Hurricane Michael and Florida Residential Associations

On October 10, 2018, Hurricane Michael and its 155 mph winds changed life forever in Northwest Florida. Residents of Bay County and Gulf County suffered the worst, with catastrophic damage as a result of the extreme winds and storm surge. Many of these residents live in condominium and homeowner associations, which suffered damage along with the rest of the area. In the aftermath of Hurricane Michael, these associations have several important matters to consider. Some key information and questions are as follows:

  • Florida Statutes provide condominium association boards with Emergency Powers which include:
    • Power to conduct or cancel association meetings with notice given as is practicable.
    • Power to contract with contractors to mitigate further damage without an owners’. vote, including services within condominium units on behalf of unit owners.
    • Power to borrow money without membership approval to fund emergency repairs.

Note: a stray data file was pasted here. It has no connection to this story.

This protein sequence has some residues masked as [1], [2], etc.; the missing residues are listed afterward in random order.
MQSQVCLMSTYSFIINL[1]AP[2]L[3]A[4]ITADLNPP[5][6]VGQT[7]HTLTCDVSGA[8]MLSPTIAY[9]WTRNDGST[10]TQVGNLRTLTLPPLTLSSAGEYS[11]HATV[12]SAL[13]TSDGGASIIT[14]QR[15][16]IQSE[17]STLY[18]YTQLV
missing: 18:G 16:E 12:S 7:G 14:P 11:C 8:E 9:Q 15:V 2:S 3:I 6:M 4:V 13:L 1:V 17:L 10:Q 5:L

• Power to levy a special assessment with an owners’ vote.
  • Insurance proceeds and special assessments may lead to total revenues exceeding higher financial statement thresholds. This may have implications on budget amounts for compilation, review and audit services.
  • If insurance proceeds and special assessment cash amounts are held in separate, newly-created bank accounts, the accounts should be subject to the same controls as your standard bank accounts. These amounts should not be under the control of one single person such as the board president.
  • If the association utilized pooled reserves, the use of those reserves is limited to components included in the reserve pool.
  • The association should be prepared to use its insurance deductible reserve if one is established. Florida Statutes do provide that insurance deductibles may be funded by available cash funds including appropriate reserve funds.
  • Some additional best practices to consider:
    • Obtain advice from legal counsel and CPAs when making major decisions
    • Begin vetting contractors immediately for potential bidding purposes since time is of the essence. Additionally, be sure to use licensed contractors and be cautious of scammers.
    • Review recent association financial statements with your CRI professional to determine the availability of funds for insurance deductible funding purposes,
    • File your insurance claim with the assistance of your attorney, CPA, and/or insurance professional.
    • Be wary of cost-plus contracts and have legal counsel review all major construction contracts for propriety.
2018-12-05T15:50:46+00:00November 14th, 2018|DISASTER RECOVERY|